Limerick Council launches motion to become Ireland’s first autism-friendly city.

LIMERICK could be set to become Ireland’s first autism-friendly city.

Councillor Elisa O’Donovan brought forward a motion at yesterday’s (Monday) meeting of Limerick City and County Councils’ Community, Leisure, and Culture Strategic Policy Committee.

Councillor O’Donovan aims to work towards a three-year inclusion plan that would make accessing services easier for those with autism.

Councillor O’Donovan explained that she was inspired by a local woman who contacted her during lockdown in March after she ran a campaign on her social media to generate new initiatives for Limerick.

A working group will be set up with autism charity As I Am and other local autism groups to work towards these aims to find the best way to make Limerick an inclusive city for all.

Ms O’Donovan said: “It’s really really important that you know Limerick is accessible and it can be to everyone” and “it is important that businesses are accessible, as well what we would be doing is working with them as they have very good and evidence based practices and approaches for businesses and for towns to be autism friendly.”

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If all goes to plan, Limerick will be Ireland’s first autism-friendly city, following in the footsteps of towns such as Clane, Mallow, and Listowel, among others.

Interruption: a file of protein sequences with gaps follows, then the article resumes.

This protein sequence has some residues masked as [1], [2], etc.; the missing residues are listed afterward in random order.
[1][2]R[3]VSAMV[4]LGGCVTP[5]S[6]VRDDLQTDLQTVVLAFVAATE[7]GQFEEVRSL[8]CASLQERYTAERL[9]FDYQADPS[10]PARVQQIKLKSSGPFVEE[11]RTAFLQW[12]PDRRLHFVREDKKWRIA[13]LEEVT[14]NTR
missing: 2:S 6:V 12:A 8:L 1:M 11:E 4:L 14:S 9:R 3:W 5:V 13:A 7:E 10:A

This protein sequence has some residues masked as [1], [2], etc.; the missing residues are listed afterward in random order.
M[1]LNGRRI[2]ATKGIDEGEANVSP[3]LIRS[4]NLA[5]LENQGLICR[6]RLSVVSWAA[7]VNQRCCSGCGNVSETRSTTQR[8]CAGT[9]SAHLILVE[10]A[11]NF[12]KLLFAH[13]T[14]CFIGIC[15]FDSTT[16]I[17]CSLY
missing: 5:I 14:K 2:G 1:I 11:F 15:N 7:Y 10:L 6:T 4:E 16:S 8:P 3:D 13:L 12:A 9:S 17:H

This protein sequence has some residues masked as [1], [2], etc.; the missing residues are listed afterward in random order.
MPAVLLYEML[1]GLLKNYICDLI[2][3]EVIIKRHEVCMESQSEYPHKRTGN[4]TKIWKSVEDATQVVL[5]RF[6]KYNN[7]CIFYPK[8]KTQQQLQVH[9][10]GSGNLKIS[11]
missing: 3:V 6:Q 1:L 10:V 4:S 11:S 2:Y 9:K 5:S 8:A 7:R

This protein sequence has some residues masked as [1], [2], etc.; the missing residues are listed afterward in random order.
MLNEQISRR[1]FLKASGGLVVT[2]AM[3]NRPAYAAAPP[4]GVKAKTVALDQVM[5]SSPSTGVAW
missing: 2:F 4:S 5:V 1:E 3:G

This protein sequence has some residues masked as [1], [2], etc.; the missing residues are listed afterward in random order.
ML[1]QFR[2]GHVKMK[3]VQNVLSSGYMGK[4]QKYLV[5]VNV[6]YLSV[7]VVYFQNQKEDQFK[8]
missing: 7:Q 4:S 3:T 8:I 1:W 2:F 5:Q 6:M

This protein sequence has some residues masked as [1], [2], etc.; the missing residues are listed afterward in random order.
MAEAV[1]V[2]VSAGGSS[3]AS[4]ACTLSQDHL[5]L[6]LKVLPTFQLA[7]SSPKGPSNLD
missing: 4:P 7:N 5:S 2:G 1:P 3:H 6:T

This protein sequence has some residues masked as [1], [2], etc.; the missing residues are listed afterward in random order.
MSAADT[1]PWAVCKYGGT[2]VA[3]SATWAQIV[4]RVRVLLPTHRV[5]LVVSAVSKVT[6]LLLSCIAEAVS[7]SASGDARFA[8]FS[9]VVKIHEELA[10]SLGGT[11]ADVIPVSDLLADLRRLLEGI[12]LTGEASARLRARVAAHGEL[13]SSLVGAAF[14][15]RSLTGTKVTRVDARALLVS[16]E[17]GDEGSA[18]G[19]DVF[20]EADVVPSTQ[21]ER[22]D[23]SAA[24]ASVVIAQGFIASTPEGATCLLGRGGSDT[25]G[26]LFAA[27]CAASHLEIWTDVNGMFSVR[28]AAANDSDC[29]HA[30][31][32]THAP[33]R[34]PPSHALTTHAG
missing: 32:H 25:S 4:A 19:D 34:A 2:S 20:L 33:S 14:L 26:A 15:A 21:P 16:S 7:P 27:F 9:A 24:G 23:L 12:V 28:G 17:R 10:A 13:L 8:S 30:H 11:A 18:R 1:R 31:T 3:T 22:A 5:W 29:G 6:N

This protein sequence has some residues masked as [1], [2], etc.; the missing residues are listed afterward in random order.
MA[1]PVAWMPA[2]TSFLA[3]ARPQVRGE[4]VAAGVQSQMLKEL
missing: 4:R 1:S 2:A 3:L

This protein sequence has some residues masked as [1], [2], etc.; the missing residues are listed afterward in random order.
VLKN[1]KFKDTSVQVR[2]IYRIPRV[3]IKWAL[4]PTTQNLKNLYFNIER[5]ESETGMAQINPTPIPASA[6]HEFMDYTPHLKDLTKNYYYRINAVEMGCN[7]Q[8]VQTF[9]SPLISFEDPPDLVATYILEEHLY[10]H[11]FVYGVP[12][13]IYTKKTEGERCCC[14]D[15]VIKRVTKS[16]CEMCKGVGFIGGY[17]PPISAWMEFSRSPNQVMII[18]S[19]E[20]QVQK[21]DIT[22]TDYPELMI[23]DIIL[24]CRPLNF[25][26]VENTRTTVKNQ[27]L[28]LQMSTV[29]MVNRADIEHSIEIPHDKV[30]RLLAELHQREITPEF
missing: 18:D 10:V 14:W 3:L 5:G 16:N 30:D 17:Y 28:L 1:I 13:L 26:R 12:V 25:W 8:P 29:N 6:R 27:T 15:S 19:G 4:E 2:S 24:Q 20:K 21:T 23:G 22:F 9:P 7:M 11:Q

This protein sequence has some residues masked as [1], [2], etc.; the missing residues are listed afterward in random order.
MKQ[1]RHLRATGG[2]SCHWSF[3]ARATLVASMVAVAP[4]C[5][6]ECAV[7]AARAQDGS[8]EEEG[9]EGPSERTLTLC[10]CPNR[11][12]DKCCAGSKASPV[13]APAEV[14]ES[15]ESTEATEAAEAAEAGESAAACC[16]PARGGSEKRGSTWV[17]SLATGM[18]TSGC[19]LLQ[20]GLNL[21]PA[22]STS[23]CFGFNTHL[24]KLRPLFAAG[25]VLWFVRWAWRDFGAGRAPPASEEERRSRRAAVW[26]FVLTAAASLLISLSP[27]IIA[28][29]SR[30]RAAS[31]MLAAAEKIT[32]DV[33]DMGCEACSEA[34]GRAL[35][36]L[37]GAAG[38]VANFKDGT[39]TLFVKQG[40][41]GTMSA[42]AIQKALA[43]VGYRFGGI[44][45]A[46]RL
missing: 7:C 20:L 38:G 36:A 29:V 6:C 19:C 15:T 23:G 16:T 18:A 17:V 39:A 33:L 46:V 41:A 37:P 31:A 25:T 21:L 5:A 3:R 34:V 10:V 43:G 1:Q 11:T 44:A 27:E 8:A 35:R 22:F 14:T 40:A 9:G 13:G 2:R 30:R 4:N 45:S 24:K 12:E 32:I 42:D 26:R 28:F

Co-founder of Limerick Autism Group (LAG), Keith Enright said that this would be a welcome initiative for Limerick, on the condition that it is done right.

According to Mr. Enright, many cities and towns around the world have autism-friendly initiatives in place, but “80% of them don’t actually work, they don’t support the person with autism.”

Some of the measures that are needed to make Limerick an easier city for people with autism to navigate include; county council staff and shop assistants who are trained in working with people with autism.

Autism-friendly parking, visual aids to help people with autism navigate and sufficient notice if something is going to change in the city are among the other measures highlighted by LAG.

Mr. Enright said that it would be helpful if “the autism community would be notified, so that if there were any changes that they would be able to adapt.”

However, this is not just limited to the city, the overall aim is to make county Limerick a more welcoming place for those with autism. A sensory garden is to be built in Kilmallock with the help of Leader funding.

The site will be developed in the ‘Circus Field’ across from the Glenfield Estate.

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